Floor space often comes at a premium in Japan, especially in urban centers where land is scarce and property prices are high. That has resulted in tiny homes and apartments cluttering popular neighborhoods in Tokyo and other major cities, occasionally leading to negative stereotyping of the Japanese as workaholics who only come back to their cramped rooms to sleep at the end of a long day.
The pandemic, however, has scrambled the real estate market as quarantines, states of emergencies and self-imposed isolation prompt millions to work from home and rethink their housing priorities.
Four hundred and twenty-eight of 500 teleworkers who responded to a survey conducted by job site operator Biz Hits in February said they were working either from their living room or bedroom. Almost 45% said they weren’t satisfied with their current workspace, and about a third said they wanted their own home office more than anything.
The mass proliferation of remote work may be one of the most influential legacies of COVID-19. From where and how we live and work, it has opened up new doors to innovative designs and features in housing, a trend that experts say is here to stay.
“Homes in Japan used to primarily function as places where people went back to sleep after work,” says Chihiro Shimizu, a professor at the University of Tokyo and Nihon University and an expert on real estate economics. “For many, they now also serve as an office, leisure and relaxation space, as well as a gateway that connects them to local neighborhoods, where they shop and dine much more often than before.”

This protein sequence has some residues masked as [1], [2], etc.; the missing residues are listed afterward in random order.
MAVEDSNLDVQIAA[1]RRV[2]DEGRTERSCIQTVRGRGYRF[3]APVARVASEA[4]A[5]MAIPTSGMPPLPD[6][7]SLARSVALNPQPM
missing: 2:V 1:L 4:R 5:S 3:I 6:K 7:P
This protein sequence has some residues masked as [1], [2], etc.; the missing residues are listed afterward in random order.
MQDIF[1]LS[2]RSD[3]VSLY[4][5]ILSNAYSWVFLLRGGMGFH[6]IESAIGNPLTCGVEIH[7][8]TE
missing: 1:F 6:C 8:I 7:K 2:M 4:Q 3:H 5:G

As working and spending more time at home becomes commonplace, expectations toward housing are changing, Shimizu says. Properties that fulfilled their purpose when their residents were out working during the day may no longer be capable of accommodating the needs of a new generation of remote workers.
“That said, people won’t be able to enjoy the perks of cities — good schools and hospitals, nice bars and restaurants, and plenty of places to shop — if they relocate to the sticks,” Shimizu says. “So it’s a matter of finding the right balance.”
Of course, not everyone is working remotely. Those in the service industry, for example, as well as small and midsize businesses without the adequate infrastructure in place to support remote work aren’t able to adopt the new work style. In fact, the ratio of those working remotely remained at around one-fifth of the workforce over much of the past year, according to The Japan Productivity Center.
The association has been conducting regular surveys since May 2020, when Tokyo and other prefectures with high virus counts were coming out of the nation’s first state of emergency. The ratio stood at 31.5% that month, but dropped to 20.2% by July, and has been hovering around 20% ever since. In April, it was 19.2%.
A fifth of the workforce, however, is still significant enough to prompt house and apartment builders to offer new living solutions.
In April, Panasonic Homes Co., a fully-owned subsidiary of Prime Life Technologies Corp., a joint venture between Panasonic Corp. and Toyota Motor Corp., began offering housing design options centered around private and semi-private workspaces, disaster resiliency and cutting-edge ventilation systems.